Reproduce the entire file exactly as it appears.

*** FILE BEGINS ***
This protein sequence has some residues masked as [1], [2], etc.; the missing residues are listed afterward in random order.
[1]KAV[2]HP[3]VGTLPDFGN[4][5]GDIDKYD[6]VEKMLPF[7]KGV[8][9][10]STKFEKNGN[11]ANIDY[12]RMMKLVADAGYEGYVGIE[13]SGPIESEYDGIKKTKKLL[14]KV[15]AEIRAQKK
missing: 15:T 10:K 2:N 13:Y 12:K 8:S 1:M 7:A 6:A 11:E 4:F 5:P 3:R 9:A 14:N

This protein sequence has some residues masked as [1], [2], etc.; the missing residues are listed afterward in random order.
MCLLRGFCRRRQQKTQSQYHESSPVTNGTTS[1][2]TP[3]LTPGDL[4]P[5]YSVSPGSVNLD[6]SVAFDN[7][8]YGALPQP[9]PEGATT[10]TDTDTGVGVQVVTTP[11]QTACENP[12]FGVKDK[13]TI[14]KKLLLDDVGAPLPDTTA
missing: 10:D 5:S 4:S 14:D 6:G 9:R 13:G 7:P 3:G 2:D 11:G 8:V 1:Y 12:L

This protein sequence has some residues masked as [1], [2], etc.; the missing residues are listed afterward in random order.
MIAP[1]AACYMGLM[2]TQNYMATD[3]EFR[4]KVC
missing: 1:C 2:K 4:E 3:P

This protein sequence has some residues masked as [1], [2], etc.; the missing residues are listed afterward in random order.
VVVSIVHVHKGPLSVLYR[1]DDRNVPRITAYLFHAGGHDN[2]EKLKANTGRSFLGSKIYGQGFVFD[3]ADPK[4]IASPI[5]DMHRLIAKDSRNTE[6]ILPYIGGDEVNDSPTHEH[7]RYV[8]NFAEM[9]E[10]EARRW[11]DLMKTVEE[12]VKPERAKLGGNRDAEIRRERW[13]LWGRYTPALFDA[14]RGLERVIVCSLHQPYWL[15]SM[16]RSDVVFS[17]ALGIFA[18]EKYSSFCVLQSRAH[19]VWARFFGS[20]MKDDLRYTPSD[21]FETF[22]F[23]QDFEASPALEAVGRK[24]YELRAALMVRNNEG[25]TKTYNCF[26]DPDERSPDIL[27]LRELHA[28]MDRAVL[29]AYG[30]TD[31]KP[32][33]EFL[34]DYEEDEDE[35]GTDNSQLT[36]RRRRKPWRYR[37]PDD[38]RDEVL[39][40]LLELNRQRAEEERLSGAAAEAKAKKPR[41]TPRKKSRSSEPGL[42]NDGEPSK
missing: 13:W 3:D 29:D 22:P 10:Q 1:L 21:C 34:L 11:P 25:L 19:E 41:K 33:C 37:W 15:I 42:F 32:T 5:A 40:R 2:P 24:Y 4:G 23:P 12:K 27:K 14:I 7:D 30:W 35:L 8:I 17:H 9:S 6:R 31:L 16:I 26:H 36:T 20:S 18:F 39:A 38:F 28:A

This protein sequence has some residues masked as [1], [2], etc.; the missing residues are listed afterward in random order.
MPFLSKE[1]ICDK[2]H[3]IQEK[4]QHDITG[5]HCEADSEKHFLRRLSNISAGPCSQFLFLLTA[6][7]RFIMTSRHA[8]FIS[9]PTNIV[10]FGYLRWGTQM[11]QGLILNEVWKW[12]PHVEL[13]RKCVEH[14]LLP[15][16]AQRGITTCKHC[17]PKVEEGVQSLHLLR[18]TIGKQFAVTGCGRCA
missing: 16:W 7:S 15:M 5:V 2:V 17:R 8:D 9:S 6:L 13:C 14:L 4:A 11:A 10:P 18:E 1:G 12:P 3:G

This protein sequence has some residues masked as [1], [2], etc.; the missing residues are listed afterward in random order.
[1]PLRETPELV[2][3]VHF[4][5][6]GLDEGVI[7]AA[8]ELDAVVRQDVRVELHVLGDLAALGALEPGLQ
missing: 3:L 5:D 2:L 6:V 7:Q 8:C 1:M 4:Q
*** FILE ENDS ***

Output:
This protein sequence has some residues masked as [1], [2], etc.; the missing residues are listed afterward in random order.
[1]KAV[2]HP[3]VGTLPDFGN[4][5]GDIDKYD[6]VEKMLPF[7]KGV[8][9][10]STKFEKNGN[11]ANIDY[12]RMMKLVADAGYEGYVGIE[13]SGPIESEYDGIKKTKKLL[14]KV[15]AEIRAQKK
missing: 15:T 10:K 2:N 13:Y 12:K 8:S 1:M 7:A 6:A 11:E 4:F 5:P 3:R 9:A 14:N

This protein sequence has some residues masked as [1], [2], etc.; the missing residues are listed afterward in random order.
MCLLRGFCRRRQQKTQSQYHESSPVTNGTTS[1][2]TP[3]LTPGDL[4]P[5]YSVSPGSVNLD[6]SVAFDN[7][8]YGALPQP[9]PEGATT[10]TDTDTGVGVQVVTTP[11]QTACENP[12]FGVKDK[13]TI[14]KKLLLDDVGAPLPDTTA
missing: 10:D 5:S 4:S 14:D 6:G 9:R 13:G 7:P 3:G 2:D 11:G 8:V 1:Y 12:L

This protein sequence has some residues masked as [1], [2], etc.; the missing residues are listed afterward in random order.
MIAP[1]AACYMGLM[2]TQNYMATD[3]EFR[4]KVC
missing: 1:C 2:K 4:E 3:P

This protein sequence has some residues masked as [1], [2], etc.; the missing residues are listed afterward in random order.
VVVSIVHVHKGPLSVLYR[1]DDRNVPRITAYLFHAGGHDN[2]EKLKANTGRSFLGSKIYGQGFVFD[3]ADPK[4]IASPI[5]DMHRLIAKDSRNTE[6]ILPYIGGDEVNDSPTHEH[7]RYV[8]NFAEM[9]E[10]EARRW[11]DLMKTVEE[12]VKPERAKLGGNRDAEIRRERW[13]LWGRYTPALFDA[14]RGLERVIVCSLHQPYWL[15]SM[16]RSDVVFS[17]ALGIFA[18]EKYSSFCVLQSRAH[19]VWARFFGS[20]MKDDLRYTPSD[21]FETF[22]F[23]QDFEASPALEAVGRK[24]YELRAALMVRNNEG[25]TKTYNCF[26]DPDERSPDIL[27]LRELHA[28]MDRAVL[29]AYG[30]TD[31]KP[32][33]EFL[34]DYEEDEDE[35]GTDNSQLT[36]RRRRKPWRYR[37]PDD[38]RDEVL[39][40]LLELNRQRAEEERLSGAAAEAKAKKPR[41]TPRKKSRSSEPGL[42]NDGEPSK
missing: 13:W 3:D 29:D 22:P 10:Q 1:L 21:C 34:L 11:P 25:L 19:E 41:K 33:C 37:W 15:I 42:F 32:T 5:A 40:R 2:P 24:Y 4:G 23:P 12:K 27:K 14:I 7:D 30:W 35:L 8:I 17:H 9:S 6:R 31:L 16:I 26:H 36:T 20:S 18:F 39:A 38:F 28:A

This protein sequence has some residues masked as [1], [2], etc.; the missing residues are listed afterward in random order.
MPFLSKE[1]ICDK[2]H[3]IQEK[4]QHDITG[5]HCEADSEKHFLRRLSNISAGPCSQFLFLLTA[6][7]RFIMTSRHA[8]FIS[9]PTNIV[10]FGYLRWGTQM[11]QGLILNEVWKW[12]PHVEL[13]RKCVEH[14]LLP[15][16]AQRGITTCKHC[17]PKVEEGVQSLHLLR[18]TIGKQFAVTGCGRCA
missing: 16:W 7:S 15:M 5:V 2:V 17:R 8:D 9:S 6:L 13:C 14:L 4:A 11:A 10:P 18:E 1:G 12:P 3:G

This protein sequence has some residues masked as [1], [2], etc.; the missing residues are listed afterward in random order.
[1]PLRETPELV[2][3]VHF[4][5][6]GLDEGVI[7]AA[8]ELDAVVRQDVRVELHVLGDLAALGALEPGLQ
missing: 3:L 5:D 2:L 6:V 7:Q 8:C 1:M 4:Q